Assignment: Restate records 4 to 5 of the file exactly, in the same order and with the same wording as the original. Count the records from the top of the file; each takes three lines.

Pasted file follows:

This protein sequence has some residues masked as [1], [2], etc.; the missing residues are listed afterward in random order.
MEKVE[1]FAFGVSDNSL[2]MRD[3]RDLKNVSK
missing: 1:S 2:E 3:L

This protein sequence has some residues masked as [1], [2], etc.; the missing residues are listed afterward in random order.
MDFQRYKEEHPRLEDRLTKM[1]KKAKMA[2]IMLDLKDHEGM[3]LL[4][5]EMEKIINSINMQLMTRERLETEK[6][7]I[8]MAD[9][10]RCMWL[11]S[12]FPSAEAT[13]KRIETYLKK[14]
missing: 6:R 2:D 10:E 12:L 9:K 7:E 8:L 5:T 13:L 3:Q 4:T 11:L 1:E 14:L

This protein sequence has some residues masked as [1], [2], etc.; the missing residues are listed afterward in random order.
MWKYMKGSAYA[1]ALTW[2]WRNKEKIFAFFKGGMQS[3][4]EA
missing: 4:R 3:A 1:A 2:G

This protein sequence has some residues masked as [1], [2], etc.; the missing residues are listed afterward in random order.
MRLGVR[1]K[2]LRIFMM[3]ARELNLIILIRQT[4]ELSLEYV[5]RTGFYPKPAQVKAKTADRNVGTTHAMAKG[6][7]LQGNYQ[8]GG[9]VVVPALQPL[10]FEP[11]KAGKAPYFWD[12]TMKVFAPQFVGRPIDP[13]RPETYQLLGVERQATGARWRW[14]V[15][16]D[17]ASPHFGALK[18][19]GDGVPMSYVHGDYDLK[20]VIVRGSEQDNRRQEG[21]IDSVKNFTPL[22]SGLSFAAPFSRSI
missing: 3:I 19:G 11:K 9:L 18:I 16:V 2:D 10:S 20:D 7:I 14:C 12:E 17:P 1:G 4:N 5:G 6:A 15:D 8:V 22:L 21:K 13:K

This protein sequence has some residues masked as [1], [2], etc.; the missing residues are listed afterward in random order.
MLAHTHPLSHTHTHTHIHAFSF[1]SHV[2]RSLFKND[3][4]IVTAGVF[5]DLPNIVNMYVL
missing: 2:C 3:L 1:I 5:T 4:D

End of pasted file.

This protein sequence has some residues masked as [1], [2], etc.; the missing residues are listed afterward in random order.
MRLGVR[1]K[2]LRIFMM[3]ARELNLIILIRQT[4]ELSLEYV[5]RTGFYPKPAQVKAKTADRNVGTTHAMAKG[6][7]LQGNYQ[8]GG[9]VVVPALQPL[10]FEP[11]KAGKAPYFWD[12]TMKVFAPQFVGRPIDP[13]RPETYQLLGVERQATGARWRW[14]V[15][16]D[17]ASPHFGALK[18][19]GDGVPMSYVHGDYDLK[20]VIVRGSEQDNRRQEG[21]IDSVKNFTPL[22]SGLSFAAPFSRSI
missing: 3:I 19:G 11:K 9:L 18:I 16:V 2:D 10:S 20:D 7:I 14:C 12:E 17:P 1:G 4:N 5:G 6:A 15:D 8:V 22:L 21:K 13:K

This protein sequence has some residues masked as [1], [2], etc.; the missing residues are listed afterward in random order.
MLAHTHPLSHTHTHTHIHAFSF[1]SHV[2]RSLFKND[3][4]IVTAGVF[5]DLPNIVNMYVL
missing: 2:C 3:L 1:I 5:T 4:D